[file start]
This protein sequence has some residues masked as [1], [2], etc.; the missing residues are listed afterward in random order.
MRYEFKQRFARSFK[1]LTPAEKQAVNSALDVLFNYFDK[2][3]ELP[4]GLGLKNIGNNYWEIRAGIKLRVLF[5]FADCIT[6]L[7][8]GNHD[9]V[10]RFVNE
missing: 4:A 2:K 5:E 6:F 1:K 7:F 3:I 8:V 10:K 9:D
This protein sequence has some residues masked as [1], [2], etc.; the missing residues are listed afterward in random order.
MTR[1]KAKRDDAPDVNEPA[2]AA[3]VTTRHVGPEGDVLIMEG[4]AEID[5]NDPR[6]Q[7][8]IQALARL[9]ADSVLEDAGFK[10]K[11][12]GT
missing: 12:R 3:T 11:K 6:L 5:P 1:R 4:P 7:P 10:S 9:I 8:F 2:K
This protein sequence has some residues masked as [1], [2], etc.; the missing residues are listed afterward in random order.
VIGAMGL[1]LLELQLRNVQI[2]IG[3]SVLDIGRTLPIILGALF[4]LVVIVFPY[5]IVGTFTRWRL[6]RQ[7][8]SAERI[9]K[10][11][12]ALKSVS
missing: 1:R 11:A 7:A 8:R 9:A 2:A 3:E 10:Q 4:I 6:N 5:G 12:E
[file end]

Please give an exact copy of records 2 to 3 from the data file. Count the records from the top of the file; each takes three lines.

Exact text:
This protein sequence has some residues masked as [1], [2], etc.; the missing residues are listed afterward in random order.
MTR[1]KAKRDDAPDVNEPA[2]AA[3]VTTRHVGPEGDVLIMEG[4]AEID[5]NDPR[6]Q[7][8]IQALARL[9]ADSVLEDAGFK[10]K[11][12]GT
missing: 12:R 3:T 11:K 6:L 5:P 1:R 4:P 7:P 10:S 9:I 8:F 2:K
This protein sequence has some residues masked as [1], [2], etc.; the missing residues are listed afterward in random order.
VIGAMGL[1]LLELQLRNVQI[2]IG[3]SVLDIGRTLPIILGALF[4]LVVIVFPY[5]IVGTFTRWRL[6]RQ[7][8]SAERI[9]K[10][11][12]ALKSVS
missing: 1:R 11:A 7:A 8:R 9:A 2:A 3:E 10:Q 4:I 6:N 5:G 12:E